FIGURE 3
www.frontiersin.org

Figure 3 Kaplan-Meier survival analysis for ENKTL patients in relapsed or refractory (RR) and effective treatment (ET) group. (A) Overall survival (OS) by treatment response; (B) OS of RR group by PINK; (C) OS of ET group by PINK; (D) OS by treatment response and PD-L1 status. (E) OS of RR group by PINK+ PD-L1; (F) OS of ET group by PINK+ PD-L1.

In addition, we also analyzed the correlation between PD-L1 expression and ENKTL subtypes (RR and ET). Interestingly, we found that patients tend to show RR when PD-L1 expression lower than 25% (P = 0.019; Table 5).

TABLE 5
www.frontiersin.org

Table 5 Different cut-off values of PD-L1 in relapsed or refractory (RR) and effective treatment (ET) patients with ENKTL.

Mutational Characterization of PD-L1 Related Pathways in Relapsed or Refractory and Effective Treatment ENKTL Patients

Based on the WES detection, we analyzed PD-L1 related mutations, including the CD274 encoding PD-L1, and 607 genes in three pathways related to CD274 previously reported in literature (8, 16, 32). The mutation frequency of CD274 in RR group was 28.57% (6/21, 5 rearrangement mutations and 1 deletion mutation) and 10.00% (1/10, rearrangement mutation) in RR group and ET group, respectively (P = 0.379). In the RR group, a total of 253 mutations in 165 genes were identified. The most common mutated genes were CD274, STAT3, DHX58 and NFKB1 (Figure 4A). While in the ET group, 87 mutations from 77 genes were identified and NOS1 was the most frequently mutated gene (Figure 4A). Mutations in 131 genes such as AKT1, MET, and TP53 were exclusively detected in RR group and 33 mutated genes were shared in both RR and ET group (Figure 4B). Compared with ET group, the mutational frequency of JAK-STAT (P = 0.001), PI3K-AKT (P = 0.02), and NF-kappa B (P < 0.001) pathways were significantly more frequent in RR group (Table 6).

FIGURE 4
www.frontiersin.org

Figure 4 Mutational Profile of Relapsed or Refractory (RR) and Effective Treatment (ET) ENKTL Patients. (A) The distribution and frequency of genetic alterations in RR and ET ENKTL patients. The types of mutation are labeled in different colors. (B) Venn diagram depicting the number of genes exclusive or shared between RR and ET ENKTL patients.

TABLE 6
www.frontiersin.org

Table 6 Analysis of three pathways related genes in relapsed or refractory (RR) and effective treatment (ET) patients.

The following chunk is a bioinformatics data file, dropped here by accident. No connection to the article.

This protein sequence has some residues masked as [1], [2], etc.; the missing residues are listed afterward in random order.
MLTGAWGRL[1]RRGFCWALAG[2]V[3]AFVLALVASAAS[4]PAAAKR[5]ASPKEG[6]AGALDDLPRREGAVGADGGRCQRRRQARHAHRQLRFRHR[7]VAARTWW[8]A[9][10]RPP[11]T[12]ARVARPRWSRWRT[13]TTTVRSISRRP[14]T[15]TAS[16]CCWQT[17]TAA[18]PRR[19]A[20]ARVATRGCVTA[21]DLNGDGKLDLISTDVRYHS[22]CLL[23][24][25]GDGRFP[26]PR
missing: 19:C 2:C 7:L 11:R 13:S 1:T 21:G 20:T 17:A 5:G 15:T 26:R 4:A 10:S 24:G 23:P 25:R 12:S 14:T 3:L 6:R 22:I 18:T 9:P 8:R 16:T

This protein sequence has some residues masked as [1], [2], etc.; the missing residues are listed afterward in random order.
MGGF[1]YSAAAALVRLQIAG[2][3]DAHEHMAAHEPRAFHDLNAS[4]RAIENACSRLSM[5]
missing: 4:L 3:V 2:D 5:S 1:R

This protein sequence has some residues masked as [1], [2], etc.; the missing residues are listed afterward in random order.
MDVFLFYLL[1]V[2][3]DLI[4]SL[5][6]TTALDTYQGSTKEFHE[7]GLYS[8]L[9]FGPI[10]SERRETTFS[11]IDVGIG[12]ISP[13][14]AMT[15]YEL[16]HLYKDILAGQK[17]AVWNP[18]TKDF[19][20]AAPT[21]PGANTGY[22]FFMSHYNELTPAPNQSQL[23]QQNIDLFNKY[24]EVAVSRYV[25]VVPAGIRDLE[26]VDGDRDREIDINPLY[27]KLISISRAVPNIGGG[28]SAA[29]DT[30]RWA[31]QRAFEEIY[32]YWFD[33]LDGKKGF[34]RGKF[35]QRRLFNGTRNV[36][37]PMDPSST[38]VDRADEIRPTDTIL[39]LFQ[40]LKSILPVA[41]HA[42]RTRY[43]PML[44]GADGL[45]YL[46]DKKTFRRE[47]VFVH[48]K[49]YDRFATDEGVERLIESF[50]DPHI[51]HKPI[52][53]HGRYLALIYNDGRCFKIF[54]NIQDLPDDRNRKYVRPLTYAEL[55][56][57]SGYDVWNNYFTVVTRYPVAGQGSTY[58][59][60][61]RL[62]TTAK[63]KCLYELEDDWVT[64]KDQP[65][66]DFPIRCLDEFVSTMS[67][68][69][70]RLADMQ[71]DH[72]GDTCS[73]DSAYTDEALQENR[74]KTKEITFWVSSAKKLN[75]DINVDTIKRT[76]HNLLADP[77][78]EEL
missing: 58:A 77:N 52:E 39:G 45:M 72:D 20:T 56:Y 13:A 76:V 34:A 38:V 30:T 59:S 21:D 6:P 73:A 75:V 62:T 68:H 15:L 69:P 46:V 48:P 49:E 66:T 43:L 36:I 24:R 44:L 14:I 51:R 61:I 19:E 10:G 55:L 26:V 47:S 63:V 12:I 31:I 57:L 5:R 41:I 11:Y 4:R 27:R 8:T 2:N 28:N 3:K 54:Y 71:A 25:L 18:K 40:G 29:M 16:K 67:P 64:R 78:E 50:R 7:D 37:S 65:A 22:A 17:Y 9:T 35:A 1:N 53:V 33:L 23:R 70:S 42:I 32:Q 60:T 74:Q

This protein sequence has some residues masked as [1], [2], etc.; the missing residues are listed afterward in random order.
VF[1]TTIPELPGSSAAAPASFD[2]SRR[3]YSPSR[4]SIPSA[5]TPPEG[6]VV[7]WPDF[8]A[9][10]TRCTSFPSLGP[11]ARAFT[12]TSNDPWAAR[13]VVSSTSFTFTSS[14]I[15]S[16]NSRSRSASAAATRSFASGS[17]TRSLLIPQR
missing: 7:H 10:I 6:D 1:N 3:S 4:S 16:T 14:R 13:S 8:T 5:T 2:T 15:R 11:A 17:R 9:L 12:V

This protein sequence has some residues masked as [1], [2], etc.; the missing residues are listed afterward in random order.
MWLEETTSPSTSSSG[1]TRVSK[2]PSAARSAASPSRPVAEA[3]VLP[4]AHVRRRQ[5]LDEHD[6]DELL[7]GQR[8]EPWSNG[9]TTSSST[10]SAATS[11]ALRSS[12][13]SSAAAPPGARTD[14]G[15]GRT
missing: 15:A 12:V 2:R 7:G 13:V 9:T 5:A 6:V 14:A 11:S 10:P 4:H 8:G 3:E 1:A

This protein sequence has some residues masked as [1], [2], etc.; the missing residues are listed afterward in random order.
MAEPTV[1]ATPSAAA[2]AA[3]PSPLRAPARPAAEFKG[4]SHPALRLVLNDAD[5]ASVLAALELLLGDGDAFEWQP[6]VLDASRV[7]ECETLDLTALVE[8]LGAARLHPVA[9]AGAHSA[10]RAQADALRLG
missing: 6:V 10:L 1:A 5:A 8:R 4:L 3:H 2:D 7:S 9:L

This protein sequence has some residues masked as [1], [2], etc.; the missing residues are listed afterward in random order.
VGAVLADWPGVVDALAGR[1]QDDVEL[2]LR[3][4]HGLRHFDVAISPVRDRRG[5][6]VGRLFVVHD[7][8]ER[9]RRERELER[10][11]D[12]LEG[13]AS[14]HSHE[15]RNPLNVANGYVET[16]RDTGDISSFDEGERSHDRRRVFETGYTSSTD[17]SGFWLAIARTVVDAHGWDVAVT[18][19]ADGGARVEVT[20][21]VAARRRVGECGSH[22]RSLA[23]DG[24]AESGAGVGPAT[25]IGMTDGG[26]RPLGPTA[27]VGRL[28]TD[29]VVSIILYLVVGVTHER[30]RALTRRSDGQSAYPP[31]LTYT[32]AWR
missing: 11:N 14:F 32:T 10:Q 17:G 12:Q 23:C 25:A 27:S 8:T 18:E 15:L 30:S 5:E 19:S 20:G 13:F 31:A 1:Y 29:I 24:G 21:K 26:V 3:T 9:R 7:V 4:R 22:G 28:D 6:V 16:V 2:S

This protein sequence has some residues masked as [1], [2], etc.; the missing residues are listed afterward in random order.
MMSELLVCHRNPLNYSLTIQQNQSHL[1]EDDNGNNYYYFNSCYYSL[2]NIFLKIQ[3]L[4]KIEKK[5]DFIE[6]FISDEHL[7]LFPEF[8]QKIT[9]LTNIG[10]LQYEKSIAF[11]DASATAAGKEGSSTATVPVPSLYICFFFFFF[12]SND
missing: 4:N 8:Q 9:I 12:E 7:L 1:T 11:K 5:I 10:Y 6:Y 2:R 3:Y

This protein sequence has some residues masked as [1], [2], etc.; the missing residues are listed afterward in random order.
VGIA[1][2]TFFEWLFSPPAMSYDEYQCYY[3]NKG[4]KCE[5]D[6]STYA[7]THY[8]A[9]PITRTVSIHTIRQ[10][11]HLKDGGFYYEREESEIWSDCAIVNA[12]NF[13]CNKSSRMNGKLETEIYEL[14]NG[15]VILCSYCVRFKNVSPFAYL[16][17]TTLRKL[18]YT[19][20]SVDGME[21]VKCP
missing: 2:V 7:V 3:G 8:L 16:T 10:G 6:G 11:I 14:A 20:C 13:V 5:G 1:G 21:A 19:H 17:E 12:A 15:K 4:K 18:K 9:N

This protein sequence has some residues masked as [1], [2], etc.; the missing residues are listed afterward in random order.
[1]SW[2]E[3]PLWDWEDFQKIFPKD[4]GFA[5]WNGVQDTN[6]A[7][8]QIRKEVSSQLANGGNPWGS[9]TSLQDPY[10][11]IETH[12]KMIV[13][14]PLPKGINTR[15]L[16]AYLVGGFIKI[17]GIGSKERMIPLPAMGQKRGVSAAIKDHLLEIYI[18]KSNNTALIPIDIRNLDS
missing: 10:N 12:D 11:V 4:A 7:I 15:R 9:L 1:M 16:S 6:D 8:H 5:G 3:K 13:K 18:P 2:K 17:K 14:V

Discussion

This is the largest study on PD-L1 expression status and corresponding prognostic features in ENKTL to date. PD-L1 expression is a new therapeutic target in cancer immunotherapy. Recent studies have suggested that PD-L1 expression could be a main factor in cancer progression through inhibiting anti-cancer immune response (33, 34). Indeed, many solid tumor cells can escape the host immune system by expressing PD-L1, and then activating immunosuppressive signals (35, 36). Lymphoma is a malignancy of immune system cells and the role of the PD-L1 in lymphoma is more complicated. In ENKTL, there have been many studies on the expression of PD-L1 protein (Table 7) (13, 15, 1725). The maximum sample size of these studies is only 81 cases and the cut off values and the prognostic results are varied between studies. Our data suggest that PD-L1 expression is an independent predictor of the better prognosis in ENKTL patients. The PD-1/PD-L1 pathway can inhibit interleukin-2 (IL-2) and interferon-γ, and IL-2 is important for the proliferation and maintenance of ENKTL cells. Therefore, the biological process of tumor cells mediated by PD-L1 in ENKTL may be associated with the decrease of cytokine release (13, 37, 38). PD-L1 may lead to the depletion of cytokines involved in the survival and growth of tumor cells, resulting in antitumor effects in ENKTL (37). In addition, it has been reported that PD-L1 expressed on ENKTL tumor cells may transmit inhibitory signals in tumor cells, which may be associated with good prognosis (37). However, more experience is required to confirm this conclusion and explore its potential mechanism.

TABLE 7
www.frontiersin.org

Table 7 Summary of the PD-L1 cut off values and prognostic significance of ENKTL cases from literatures and our study.